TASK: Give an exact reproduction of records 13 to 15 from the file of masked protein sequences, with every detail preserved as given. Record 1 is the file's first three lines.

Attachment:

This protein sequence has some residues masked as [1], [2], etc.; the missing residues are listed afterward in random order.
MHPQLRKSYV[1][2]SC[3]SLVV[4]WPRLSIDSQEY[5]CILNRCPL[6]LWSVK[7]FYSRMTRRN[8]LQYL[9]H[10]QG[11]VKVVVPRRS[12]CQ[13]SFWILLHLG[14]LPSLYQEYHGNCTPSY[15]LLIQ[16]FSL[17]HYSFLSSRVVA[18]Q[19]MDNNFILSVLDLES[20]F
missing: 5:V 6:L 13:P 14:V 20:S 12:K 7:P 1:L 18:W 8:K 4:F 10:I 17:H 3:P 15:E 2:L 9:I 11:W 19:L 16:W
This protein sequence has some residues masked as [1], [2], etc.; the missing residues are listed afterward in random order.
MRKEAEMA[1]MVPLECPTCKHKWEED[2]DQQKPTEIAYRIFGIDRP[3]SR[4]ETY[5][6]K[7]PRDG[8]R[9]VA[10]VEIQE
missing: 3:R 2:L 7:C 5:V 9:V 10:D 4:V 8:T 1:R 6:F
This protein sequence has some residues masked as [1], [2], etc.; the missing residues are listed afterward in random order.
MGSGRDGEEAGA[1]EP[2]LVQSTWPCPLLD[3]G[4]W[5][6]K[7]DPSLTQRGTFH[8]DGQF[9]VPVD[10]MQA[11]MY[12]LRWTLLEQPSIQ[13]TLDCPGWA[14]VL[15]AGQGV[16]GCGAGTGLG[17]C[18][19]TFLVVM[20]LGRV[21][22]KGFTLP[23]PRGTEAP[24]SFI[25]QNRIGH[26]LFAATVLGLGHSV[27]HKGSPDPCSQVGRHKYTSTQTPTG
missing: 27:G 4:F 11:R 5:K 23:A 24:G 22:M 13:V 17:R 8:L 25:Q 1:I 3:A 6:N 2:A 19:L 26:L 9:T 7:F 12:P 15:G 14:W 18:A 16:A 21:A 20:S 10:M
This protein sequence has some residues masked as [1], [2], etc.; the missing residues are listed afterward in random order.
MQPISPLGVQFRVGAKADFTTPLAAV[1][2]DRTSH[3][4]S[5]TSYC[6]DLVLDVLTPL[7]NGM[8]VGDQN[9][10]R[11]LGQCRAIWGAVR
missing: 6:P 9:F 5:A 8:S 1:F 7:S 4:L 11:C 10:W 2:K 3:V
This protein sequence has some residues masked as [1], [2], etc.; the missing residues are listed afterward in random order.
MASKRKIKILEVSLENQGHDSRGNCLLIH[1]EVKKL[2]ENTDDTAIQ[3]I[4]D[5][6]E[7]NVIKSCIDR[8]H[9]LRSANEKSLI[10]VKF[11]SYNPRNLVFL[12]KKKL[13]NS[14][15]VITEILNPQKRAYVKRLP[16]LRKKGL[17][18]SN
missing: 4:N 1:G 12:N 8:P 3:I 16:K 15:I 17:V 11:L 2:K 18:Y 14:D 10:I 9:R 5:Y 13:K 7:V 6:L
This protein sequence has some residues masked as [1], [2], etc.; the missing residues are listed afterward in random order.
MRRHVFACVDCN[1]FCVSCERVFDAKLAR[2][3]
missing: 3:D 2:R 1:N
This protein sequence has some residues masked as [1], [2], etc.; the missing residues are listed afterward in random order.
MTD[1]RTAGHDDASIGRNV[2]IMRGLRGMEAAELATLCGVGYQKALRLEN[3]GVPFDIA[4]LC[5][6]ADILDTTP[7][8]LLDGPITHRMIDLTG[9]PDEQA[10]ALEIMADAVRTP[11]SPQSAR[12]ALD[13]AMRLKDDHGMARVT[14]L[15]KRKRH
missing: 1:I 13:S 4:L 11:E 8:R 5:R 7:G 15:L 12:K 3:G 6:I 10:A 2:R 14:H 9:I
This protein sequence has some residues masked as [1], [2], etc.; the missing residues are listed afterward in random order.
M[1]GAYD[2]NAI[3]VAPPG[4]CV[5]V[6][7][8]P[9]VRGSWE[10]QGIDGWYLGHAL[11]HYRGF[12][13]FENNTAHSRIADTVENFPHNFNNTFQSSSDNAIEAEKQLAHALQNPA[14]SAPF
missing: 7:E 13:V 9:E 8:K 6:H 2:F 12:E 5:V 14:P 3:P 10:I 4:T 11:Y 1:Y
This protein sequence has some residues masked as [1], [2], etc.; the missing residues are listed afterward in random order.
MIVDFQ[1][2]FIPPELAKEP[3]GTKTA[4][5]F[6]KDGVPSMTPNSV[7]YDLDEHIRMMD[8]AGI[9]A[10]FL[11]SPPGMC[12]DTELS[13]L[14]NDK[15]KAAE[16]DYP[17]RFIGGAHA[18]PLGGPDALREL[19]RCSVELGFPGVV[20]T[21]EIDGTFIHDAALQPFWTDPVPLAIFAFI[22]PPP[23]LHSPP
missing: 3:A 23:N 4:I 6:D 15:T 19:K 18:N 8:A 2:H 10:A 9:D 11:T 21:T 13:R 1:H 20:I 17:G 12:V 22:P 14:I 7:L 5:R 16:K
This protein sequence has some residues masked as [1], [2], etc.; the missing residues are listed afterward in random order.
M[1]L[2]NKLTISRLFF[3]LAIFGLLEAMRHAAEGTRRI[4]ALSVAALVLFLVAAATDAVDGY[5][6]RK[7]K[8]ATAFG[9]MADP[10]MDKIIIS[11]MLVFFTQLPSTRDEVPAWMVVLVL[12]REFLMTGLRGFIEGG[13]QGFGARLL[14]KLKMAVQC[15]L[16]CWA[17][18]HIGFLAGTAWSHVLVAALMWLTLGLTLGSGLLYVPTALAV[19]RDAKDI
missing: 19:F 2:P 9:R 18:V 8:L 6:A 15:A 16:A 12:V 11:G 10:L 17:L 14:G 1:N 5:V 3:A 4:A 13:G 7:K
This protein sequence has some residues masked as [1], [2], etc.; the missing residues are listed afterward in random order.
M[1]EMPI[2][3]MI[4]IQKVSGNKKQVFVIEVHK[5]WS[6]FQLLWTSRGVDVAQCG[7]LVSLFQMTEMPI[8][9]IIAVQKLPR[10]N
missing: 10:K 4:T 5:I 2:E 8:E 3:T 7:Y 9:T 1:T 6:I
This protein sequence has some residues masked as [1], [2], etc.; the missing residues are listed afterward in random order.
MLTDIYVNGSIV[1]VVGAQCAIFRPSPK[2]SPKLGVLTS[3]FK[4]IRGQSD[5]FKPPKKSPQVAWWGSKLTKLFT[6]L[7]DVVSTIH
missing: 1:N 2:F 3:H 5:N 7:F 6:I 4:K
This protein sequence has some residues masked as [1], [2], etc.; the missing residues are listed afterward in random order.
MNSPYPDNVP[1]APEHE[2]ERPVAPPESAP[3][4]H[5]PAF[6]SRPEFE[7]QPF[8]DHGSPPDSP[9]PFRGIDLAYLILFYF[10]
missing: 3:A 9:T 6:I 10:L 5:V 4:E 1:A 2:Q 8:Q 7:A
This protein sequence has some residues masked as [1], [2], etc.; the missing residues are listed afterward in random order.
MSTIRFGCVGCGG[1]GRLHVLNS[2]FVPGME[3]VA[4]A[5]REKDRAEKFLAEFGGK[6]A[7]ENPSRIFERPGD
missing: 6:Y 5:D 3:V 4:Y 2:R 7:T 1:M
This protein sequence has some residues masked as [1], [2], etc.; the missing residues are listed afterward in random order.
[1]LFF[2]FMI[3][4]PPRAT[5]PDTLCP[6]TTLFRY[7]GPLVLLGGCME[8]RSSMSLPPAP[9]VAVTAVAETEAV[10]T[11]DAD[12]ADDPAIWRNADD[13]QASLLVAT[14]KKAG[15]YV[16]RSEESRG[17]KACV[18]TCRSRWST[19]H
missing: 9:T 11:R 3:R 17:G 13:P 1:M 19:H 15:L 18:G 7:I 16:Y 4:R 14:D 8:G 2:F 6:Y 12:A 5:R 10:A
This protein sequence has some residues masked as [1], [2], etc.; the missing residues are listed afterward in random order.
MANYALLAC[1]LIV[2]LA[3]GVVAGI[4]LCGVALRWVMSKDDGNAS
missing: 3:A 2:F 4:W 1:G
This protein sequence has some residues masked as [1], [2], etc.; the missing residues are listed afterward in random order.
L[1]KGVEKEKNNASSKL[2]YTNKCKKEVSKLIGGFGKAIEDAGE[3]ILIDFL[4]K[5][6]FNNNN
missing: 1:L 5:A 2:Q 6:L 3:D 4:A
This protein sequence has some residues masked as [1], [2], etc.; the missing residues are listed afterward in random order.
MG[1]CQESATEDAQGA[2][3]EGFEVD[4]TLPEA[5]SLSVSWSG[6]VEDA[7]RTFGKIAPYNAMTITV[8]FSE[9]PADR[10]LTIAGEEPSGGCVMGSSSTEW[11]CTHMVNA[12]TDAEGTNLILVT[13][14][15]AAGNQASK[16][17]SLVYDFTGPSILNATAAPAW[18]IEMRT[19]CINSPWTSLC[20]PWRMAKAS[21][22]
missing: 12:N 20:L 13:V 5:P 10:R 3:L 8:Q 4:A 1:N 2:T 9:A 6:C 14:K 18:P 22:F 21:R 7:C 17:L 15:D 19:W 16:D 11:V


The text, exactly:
This protein sequence has some residues masked as [1], [2], etc.; the missing residues are listed afterward in random order.
MNSPYPDNVP[1]APEHE[2]ERPVAPPESAP[3][4]H[5]PAF[6]SRPEFE[7]QPF[8]DHGSPPDSP[9]PFRGIDLAYLILFYF[10]
missing: 3:A 9:T 6:I 10:L 5:V 4:E 1:A 2:Q 8:Q 7:A
This protein sequence has some residues masked as [1], [2], etc.; the missing residues are listed afterward in random order.
MSTIRFGCVGCGG[1]GRLHVLNS[2]FVPGME[3]VA[4]A[5]REKDRAEKFLAEFGGK[6]A[7]ENPSRIFERPGD
missing: 6:Y 5:D 3:V 4:Y 2:R 7:T 1:M
This protein sequence has some residues masked as [1], [2], etc.; the missing residues are listed afterward in random order.
[1]LFF[2]FMI[3][4]PPRAT[5]PDTLCP[6]TTLFRY[7]GPLVLLGGCME[8]RSSMSLPPAP[9]VAVTAVAETEAV[10]T[11]DAD[12]ADDPAIWRNADD[13]QASLLVAT[14]KKAG[15]YV[16]RSEESRG[17]KACV[18]TCRSRWST[19]H
missing: 9:T 11:R 3:R 17:G 13:P 1:M 19:H 15:L 18:G 7:I 16:Y 4:R 14:D 8:G 2:F 6:Y 12:A 5:R 10:A